ChemShell is a computational Chemistry environment, based on the Tcl interpreter. While it supports standard quantum chemical or force field calculations, its main strength lies in hybrid QM/MM calculations. The concept is to leave the time-consuming energy evaluation to external specialised codes, while ChemShell takes over the communication and data handling.

ChemShell is implemented in parallel using MPI (message passing interface). One node acts as a 'master', on which a Tcl interpreter runs and executes the input script. The other nodes are `slaves' that remain idle until a parallel input command is executed. This would typically be a request for a gradient evaluation using an external program. To achieve maximum efficiency the external program is linked into the ChemShell executable so it can be called directly without spawning an additional process. The external program therefore shares the same MPI environment as ChemShell and can make use of all the nodes for its own parallel calculations. When the command has completed control returns to the master node.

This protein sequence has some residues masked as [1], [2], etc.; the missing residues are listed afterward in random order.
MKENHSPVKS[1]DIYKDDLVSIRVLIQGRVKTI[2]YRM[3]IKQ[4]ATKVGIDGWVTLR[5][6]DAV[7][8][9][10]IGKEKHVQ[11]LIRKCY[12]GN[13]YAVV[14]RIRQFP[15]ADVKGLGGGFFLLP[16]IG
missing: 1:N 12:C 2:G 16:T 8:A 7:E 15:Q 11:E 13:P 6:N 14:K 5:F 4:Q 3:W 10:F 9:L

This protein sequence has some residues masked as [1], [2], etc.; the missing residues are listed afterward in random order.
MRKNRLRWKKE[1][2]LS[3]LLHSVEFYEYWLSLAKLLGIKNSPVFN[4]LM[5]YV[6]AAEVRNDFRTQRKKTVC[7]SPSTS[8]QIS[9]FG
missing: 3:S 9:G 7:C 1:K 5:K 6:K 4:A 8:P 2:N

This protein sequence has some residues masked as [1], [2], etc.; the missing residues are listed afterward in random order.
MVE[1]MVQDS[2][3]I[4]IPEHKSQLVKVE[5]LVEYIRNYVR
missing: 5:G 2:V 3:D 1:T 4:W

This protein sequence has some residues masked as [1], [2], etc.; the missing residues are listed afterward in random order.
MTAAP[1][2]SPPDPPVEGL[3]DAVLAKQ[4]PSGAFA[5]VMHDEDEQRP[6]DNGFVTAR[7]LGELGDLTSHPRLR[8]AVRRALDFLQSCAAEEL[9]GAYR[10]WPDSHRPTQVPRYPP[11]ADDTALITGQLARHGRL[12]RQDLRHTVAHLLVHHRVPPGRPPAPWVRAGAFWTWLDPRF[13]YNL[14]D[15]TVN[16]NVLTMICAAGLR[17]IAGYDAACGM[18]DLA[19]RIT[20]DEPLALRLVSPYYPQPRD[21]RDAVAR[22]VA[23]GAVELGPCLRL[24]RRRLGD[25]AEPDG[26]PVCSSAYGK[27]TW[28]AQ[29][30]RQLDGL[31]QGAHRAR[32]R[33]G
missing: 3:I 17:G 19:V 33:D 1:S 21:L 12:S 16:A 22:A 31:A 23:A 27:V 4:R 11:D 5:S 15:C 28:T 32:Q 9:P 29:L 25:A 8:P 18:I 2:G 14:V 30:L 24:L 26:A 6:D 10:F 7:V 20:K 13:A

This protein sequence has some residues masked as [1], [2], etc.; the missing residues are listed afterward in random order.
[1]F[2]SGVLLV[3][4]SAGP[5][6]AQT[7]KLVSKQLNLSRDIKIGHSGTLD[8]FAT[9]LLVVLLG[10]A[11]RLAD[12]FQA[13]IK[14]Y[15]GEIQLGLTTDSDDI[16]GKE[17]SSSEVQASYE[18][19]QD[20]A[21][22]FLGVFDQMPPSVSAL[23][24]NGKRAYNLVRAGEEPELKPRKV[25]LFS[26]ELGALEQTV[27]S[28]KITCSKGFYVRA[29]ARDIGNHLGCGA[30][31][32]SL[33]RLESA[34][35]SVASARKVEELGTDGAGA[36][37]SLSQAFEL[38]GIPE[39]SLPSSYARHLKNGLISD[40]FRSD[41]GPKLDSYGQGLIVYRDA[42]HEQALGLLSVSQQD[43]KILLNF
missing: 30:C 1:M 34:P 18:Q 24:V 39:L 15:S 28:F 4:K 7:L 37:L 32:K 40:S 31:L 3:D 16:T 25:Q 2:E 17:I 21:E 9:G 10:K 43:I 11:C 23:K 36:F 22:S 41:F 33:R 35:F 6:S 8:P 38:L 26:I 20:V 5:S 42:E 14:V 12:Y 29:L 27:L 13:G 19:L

Task-farming parallelism adds an extra layer of organisation to the processors, which are grouped into independent workgroups using MPI communicators.

In each workgroup one node acts as a master and the rest are slaves. They operate in the same way as in the original parallel framework, except that there are now multiple master nodes. Each master runs a copy of the Tcl interpreter and independently executes the same ChemShell input script. A number of Tcl commands have been implemented to report workgroup information, such as how many workgroups exist and which workgroup the script is running in.

ChemShell 3.5 released 2012-05-30